"In our culture, music is pretty much everything," says Juan Carlos Gomez, manager of Havana Central, a Cuban chain in Garden City. In addition to serving classic Cuban dishes, the restaurant offers live music and dancing four nights a week.  Credit: Daniel Brennan


630 Old Country Rd., Garden City

516-739-7900, havanacentral.com

COST: $$

SERVICE: Never quite prepared for the crowds

AMBIENCE: Faux atmosphere, real fun

ESSENTIALS: Open Monday through Thursday from 11:30 a.m. to 10 p.m., Friday and Saturday from 11:30 a.m. to 11 p.m., Sunday from 11 a.m. to 10 p.m. Parking lot and free valet. Wheelchair accessible.

In my 15 minutes at Havana Central, a ceaselessly bogus take on Cuba’s pre-revolutionary days, I’ve speculated that ropa vieja is Spanish for tough pot roast, likened an “ultimate mojito” to gently spiked Sprite, and brooded on what the wild, unearned popularity of its fried avocado wedges says about who we’ve become as a people. Basically, I’m ruining everyone’s night.

“Great, now nobody’s eating the fried avocados,” says a steaming tablemate over the sound of distant bongos. What everyone else but me knows: Havana Central is for pretend Cuban and pretend palm trees, pretend frivolity under indoor party lights — and there’s nothing wrong with that. Especially if it takes away the sting of winter’s chill.

The insinuation stings too, at least until the arrival of what first appears to be a meteorite — based on its crash pattern on the plate — but turns out instead to be the wreckage of a braised pork shank that burned up upon re-entering earth’s atmosphere. The landing was a soft one, cushioned by a slurry of yuca root puree and a seriously deep pool of red wine reduction, a Bay of Pigs if you will.

My 79-year-old father, ignoring all the spleen-venting, changes out of his loafers and into orthopedic dancing shoes “so I can spin without skidding.” As if on cue, Mambo Loco, a band that plays Havana Central on select nights, marimbas and maracas its way into a wickedly infectious tune. You’re going to salsa? I ask in a voice filled with fear that Dad will spin into one of the congas. “Salsa and sing at the same time,” he replies, grabbing his wife and heading for a small, heavily trafficked area near the band.

It was in Manhattan in 2002 that Havana Central opened its first “portal to Cuba’s golden era,” as the website puts it, later sprouting three additional tristate portals, including our own, which opened in 2013 and sits adjacent to a portal to Roosevelt Field mall. The dining room is a tribute to a time “when life on the island paradise was a continuous party”— except for, you know, the occasional attempted coup or assassination — and “Ernest Hemingway could walk in any minute and belly up to the bar.” When, that is, “he wasn’t in the mall sharing pepperoni pretzel nuggets with Scott Fitzgerald and Gertrude Stein at Auntie Anne’s,” I tell the table. And just like that, I’m ruining everyone’s night again.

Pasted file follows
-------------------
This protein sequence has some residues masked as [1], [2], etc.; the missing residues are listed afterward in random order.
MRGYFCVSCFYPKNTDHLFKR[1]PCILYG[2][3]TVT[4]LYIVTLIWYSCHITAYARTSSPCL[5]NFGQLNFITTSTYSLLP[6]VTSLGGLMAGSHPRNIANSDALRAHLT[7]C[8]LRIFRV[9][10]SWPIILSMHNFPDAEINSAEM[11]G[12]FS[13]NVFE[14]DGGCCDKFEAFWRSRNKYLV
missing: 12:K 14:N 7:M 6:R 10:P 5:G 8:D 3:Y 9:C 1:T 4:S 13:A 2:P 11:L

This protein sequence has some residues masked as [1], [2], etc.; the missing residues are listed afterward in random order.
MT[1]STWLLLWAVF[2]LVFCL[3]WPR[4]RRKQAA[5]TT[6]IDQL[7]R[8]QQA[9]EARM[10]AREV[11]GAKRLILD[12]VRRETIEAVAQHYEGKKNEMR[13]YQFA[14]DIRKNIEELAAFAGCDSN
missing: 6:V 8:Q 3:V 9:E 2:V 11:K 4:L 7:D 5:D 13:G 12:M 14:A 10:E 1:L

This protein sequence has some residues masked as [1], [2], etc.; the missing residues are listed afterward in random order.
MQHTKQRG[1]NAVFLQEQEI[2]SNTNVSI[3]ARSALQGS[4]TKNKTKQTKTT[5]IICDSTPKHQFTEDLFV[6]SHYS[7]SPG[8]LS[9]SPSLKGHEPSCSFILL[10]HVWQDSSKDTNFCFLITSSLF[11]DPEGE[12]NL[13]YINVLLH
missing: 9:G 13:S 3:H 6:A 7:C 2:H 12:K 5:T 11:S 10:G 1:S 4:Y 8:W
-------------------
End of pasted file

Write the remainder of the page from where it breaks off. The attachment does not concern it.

A large plate of calamari arrives while Dad’s dancing, and the shoal of squid responsible has not died in vain. The breading is light, well-seasoned, crunchy perfection. The ceviche acquits itself nicely too with firm shrimp tossed with avocado, both quite happy with the citrusy, oniony marinade.

To a point, the vaca frita succeeds too, its shredded steak both crispy and powerfully flavored. But the dish also suggests a kitchen that’s attempting a coup of its own, against Havana Central’s menu. Told by a server to expect heavy notes of spinach and cilantro in the large mound of green rice on my plate, I discover instead a Devil’s Tower of flavorlessness. The “jumbo” shrimp in garlic sauce look like 26/30s at most, crispy fried pork arrives sans chimichurri, plantain chips with a garlic mojo sauce utterly devoid of mojo, and chocolate paradise cake drowning in an unadvertised, unwelcome caramel sauce redolent of, yup, paradise lost.

A smattering of applause is heard, after which Dad returns to the table to sup. Other than the flan, respectable in its own way, he doesn’t seem to enjoy the food any more than me, yet wears a smile bigger than Desi Arnaz in the “Babalu” days, and he’s not alone. Nobody at the table cares much for what they’re eating, and nobody cares about not caring. It’s all very unnerving.

“I’m all about having a good time, but do we have to check our palates at the portal?” I venture. The table takes this in for a few seconds but says nothing. “Am I right?” Nothing. I sense a junta forming, at which point Mambo Loco fires up the congas again and Dad drops his flan spoon.

“I’m dancing,” he says, bolting from the table and heading toward the band.

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